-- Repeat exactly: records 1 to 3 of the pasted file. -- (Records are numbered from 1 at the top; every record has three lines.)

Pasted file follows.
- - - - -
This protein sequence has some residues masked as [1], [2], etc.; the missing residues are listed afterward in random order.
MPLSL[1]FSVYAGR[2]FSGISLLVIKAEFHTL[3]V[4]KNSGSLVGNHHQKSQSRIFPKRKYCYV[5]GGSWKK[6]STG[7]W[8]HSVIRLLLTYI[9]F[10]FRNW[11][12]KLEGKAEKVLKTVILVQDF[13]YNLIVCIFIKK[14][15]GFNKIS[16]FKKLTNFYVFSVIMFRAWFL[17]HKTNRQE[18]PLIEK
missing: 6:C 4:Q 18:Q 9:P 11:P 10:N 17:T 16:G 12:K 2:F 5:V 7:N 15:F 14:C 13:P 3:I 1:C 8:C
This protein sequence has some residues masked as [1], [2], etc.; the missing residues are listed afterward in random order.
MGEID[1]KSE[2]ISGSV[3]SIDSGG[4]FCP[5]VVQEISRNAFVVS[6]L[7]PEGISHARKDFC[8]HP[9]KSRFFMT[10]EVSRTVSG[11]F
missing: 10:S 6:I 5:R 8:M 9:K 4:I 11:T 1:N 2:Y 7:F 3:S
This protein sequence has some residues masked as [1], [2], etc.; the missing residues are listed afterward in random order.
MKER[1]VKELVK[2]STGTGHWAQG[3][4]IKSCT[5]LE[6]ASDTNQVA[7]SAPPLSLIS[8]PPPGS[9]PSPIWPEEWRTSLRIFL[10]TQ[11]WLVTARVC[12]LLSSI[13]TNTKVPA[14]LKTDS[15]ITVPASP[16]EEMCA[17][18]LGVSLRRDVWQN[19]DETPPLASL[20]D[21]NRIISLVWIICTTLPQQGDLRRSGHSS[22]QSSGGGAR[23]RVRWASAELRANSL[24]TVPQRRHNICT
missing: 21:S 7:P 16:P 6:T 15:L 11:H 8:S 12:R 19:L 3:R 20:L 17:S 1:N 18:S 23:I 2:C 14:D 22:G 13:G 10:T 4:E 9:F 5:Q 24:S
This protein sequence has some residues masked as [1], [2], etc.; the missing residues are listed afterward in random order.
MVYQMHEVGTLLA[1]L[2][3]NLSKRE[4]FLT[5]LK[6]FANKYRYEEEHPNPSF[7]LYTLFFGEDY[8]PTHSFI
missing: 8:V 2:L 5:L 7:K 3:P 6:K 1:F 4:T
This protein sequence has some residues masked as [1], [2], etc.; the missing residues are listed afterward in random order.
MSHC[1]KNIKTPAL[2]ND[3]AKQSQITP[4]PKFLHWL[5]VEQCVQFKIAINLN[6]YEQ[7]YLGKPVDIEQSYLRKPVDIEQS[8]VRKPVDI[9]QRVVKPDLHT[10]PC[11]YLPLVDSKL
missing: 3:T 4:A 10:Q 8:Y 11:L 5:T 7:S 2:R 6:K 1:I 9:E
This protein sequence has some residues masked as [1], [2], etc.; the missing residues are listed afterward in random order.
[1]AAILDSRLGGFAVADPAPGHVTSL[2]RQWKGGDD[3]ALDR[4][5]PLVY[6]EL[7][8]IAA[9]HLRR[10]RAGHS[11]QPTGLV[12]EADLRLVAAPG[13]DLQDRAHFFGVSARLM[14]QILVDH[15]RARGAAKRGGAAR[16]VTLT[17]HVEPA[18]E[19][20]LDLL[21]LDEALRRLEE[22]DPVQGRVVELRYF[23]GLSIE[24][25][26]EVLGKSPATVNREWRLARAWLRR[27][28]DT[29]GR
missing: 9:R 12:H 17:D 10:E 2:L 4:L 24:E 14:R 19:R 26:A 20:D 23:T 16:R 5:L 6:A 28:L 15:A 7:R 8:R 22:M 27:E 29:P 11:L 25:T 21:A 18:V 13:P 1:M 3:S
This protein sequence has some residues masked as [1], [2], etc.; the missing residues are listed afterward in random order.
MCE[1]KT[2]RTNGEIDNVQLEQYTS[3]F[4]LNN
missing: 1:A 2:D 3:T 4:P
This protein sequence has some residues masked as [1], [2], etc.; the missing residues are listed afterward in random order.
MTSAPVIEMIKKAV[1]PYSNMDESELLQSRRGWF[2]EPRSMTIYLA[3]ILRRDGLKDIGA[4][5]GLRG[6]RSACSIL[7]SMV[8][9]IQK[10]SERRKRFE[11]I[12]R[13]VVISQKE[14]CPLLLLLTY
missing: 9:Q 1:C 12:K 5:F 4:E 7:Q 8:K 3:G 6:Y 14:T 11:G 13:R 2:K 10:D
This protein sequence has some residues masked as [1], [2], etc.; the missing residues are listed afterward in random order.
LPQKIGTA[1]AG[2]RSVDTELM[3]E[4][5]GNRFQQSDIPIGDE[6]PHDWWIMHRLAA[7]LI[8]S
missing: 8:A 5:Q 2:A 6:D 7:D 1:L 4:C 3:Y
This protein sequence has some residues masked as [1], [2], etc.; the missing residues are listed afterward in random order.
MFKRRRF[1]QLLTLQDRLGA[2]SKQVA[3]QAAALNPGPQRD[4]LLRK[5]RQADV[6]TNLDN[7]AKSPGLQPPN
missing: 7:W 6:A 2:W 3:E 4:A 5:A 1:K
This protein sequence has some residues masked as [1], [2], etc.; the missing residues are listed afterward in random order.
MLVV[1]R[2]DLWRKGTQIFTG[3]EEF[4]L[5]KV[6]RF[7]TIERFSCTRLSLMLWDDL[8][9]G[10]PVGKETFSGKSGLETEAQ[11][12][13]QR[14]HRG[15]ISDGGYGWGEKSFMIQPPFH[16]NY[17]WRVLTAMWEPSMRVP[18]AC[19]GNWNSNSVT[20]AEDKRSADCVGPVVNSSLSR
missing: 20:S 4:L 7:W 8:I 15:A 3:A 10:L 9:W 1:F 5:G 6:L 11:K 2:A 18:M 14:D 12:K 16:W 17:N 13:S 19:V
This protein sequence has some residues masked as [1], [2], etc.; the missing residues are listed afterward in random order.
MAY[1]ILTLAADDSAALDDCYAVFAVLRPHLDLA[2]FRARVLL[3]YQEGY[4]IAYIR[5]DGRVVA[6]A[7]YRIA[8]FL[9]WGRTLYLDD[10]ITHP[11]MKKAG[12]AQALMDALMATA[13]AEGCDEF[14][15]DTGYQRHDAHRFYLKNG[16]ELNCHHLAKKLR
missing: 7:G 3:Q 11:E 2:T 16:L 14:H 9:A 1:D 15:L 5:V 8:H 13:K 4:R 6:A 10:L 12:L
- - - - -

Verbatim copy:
This protein sequence has some residues masked as [1], [2], etc.; the missing residues are listed afterward in random order.
MPLSL[1]FSVYAGR[2]FSGISLLVIKAEFHTL[3]V[4]KNSGSLVGNHHQKSQSRIFPKRKYCYV[5]GGSWKK[6]STG[7]W[8]HSVIRLLLTYI[9]F[10]FRNW[11][12]KLEGKAEKVLKTVILVQDF[13]YNLIVCIFIKK[14][15]GFNKIS[16]FKKLTNFYVFSVIMFRAWFL[17]HKTNRQE[18]PLIEK
missing: 6:C 4:Q 18:Q 9:P 11:P 10:N 17:T 16:G 12:K 2:F 5:V 7:N 15:F 14:C 13:P 3:I 1:C 8:C
This protein sequence has some residues masked as [1], [2], etc.; the missing residues are listed afterward in random order.
MGEID[1]KSE[2]ISGSV[3]SIDSGG[4]FCP[5]VVQEISRNAFVVS[6]L[7]PEGISHARKDFC[8]HP[9]KSRFFMT[10]EVSRTVSG[11]F
missing: 10:S 6:I 5:R 8:M 9:K 4:I 11:T 1:N 2:Y 7:F 3:S
This protein sequence has some residues masked as [1], [2], etc.; the missing residues are listed afterward in random order.
MKER[1]VKELVK[2]STGTGHWAQG[3][4]IKSCT[5]LE[6]ASDTNQVA[7]SAPPLSLIS[8]PPPGS[9]PSPIWPEEWRTSLRIFL[10]TQ[11]WLVTARVC[12]LLSSI[13]TNTKVPA[14]LKTDS[15]ITVPASP[16]EEMCA[17][18]LGVSLRRDVWQN[19]DETPPLASL[20]D[21]NRIISLVWIICTTLPQQGDLRRSGHSS[22]QSSGGGAR[23]RVRWASAELRANSL[24]TVPQRRHNICT
missing: 21:S 7:P 16:P 6:T 15:L 11:H 8:S 12:R 19:L 3:R 20:L 17:S 1:N 18:S 23:I 2:C 14:D 22:G 13:G 10:T 4:E 9:F 5:Q 24:S